What is a Cholesterol Chart?
Cholesterol is a necessary lipid that is important to the structure of cells and regularly circulates in the blood. It is a waxy lipid that can enter the body from outside sources but is also naturally produced by the liver.
Cholesterol is essential for stable cell membranes and only becomes a problem when there is too much LDL or low density lipoprotein cholesterol. HDL or high density lipoprotein is a type of lipid higher in protein and lower in cholesterol that actually removes excess cholesterol by returning it to the liver for processing and excretion. LDL cholesterol, which has a much lower ratio of protein to cholesterol, collects in arteries and causes the narrowing of arteries and the slowing of blood flow. This causes serious heart risks such as stroke and heart disease.
Cholesterol Charts Explained
The liver already produces about 80% of the body’s cholesterol. Outside sources such as dairy, poultry, eggs, and meat have to be watched for their saturated fat and trans fat content. These two types of fats actually cause the liver to produce even more cholesterol than usual. Cholesterol levels can be found through a blood test and are computed as the sum of LDL cholesterol, HDL cholesterol and 20% of triglycerides (the fats bound with cholesterol at the time formation in the liver). It is important to keep LDL levels low and HDL levels high. Cholesterol charts help show the breakdown of healthy overall cholesterol as well as HDL and LDL levels.
A cholesterol chart will at a minimum show the levels of risk associated with total cholesterol level. However, many will show how the specific HDL, LDL and triglyceride levels factor into the cholesterol risk level. For overall cholesterol, LDL and triglycerides, the lower the number the better. It is important to remember than when it comes to HDL, the number the better.
What is a Normal Cholesterol Level?
Cholesterol is measured in units of milligrams (mg) per deciliter (dL) of blood. It is optimal to keep the overall cholesterol level to less than 200, and less than half of that should come from LDL cholesterol. While keeping LDL levels under 130 will keep one away from serious risk, it is important to remember the other side of that is getting enough HDL. An ideal HDL level is 60 and higher. An HDL level of less than 40 will put one at risk for heart problems. When LDL levels reach 160 to 190, it is entering a serious risk range in spite of HDL as a total cholesterol level above 240 is dangerously high.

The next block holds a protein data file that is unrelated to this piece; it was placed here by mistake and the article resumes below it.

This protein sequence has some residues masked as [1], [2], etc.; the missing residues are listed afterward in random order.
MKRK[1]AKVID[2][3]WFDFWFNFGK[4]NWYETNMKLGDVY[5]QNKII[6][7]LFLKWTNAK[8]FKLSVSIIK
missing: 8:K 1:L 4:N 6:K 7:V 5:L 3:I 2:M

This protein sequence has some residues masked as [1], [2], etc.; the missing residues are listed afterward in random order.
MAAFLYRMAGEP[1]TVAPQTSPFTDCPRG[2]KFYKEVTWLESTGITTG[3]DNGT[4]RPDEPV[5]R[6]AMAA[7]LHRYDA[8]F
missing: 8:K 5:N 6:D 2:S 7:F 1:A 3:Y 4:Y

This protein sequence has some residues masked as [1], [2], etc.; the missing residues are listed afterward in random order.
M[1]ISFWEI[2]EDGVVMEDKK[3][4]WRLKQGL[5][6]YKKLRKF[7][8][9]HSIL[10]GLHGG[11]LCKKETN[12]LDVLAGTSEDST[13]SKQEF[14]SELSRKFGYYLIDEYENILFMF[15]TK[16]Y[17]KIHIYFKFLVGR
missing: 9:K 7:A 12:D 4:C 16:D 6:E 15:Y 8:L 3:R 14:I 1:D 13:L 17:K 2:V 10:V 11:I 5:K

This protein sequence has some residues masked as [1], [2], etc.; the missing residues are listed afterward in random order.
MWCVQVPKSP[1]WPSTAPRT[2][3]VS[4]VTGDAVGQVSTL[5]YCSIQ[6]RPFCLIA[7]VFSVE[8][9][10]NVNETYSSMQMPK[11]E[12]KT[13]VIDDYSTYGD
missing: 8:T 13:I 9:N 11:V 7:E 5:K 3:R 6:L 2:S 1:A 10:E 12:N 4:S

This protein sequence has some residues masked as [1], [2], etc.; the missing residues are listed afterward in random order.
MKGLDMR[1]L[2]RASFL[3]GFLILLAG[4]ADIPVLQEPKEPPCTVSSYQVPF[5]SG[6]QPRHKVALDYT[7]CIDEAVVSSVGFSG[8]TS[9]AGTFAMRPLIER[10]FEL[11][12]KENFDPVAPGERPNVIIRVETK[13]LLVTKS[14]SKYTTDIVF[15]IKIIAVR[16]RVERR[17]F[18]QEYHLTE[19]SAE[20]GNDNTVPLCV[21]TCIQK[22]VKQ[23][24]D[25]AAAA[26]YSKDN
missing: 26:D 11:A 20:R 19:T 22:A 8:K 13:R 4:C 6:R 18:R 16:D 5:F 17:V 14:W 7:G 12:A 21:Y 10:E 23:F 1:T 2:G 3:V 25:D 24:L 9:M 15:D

- Total cholesterol levels should be less than 200, where levels between 200-239 are cause for concern and levels above 240 put one at very high risk.
- HDL levels should be higher than 60 as a protective measure where levels less than 40 are cause for serious concern.
- LDL levels are best under 100 and levels below 130 are not too concerning. As levels reach 160 serious changes need to be made as levels above 190 put one at high risk for heart problems.
Keeping HDL levels above 60 is a proactive measure one can take to protect against heart disease. For those already dealing with heart disease it is often part of the treatment plan to get LDL levels lower than 70. Even if one is found to be at high-risk, lowering LDL levels to less than 100 will provide protection from developing issues. Triglycerides are not always shown on the typical cholesterol chart but are just as important to keep in check to avoid coronary artery disease complications. The normal range for triglycerides is under 150 with a serious watch for levels between 200 to 500 and higher.
Diet plays a big part in cholesterol management however there are other outside factors that can affect cholesterol scores. Some cholesterol level factors are out of one’s control such as family history, based on passed genes. Another factor is age. As one gets older, cholesterol levels naturally rise including the increase of LDL and decrease of HDL. Some things in one’s control that can lower triglycerides and raise HDL is weight management and exercise. Cholesterol charts will visually represent the dynamic of high levels of HDL cholesterol’s effect on the risk total cholesterol level puts one at.
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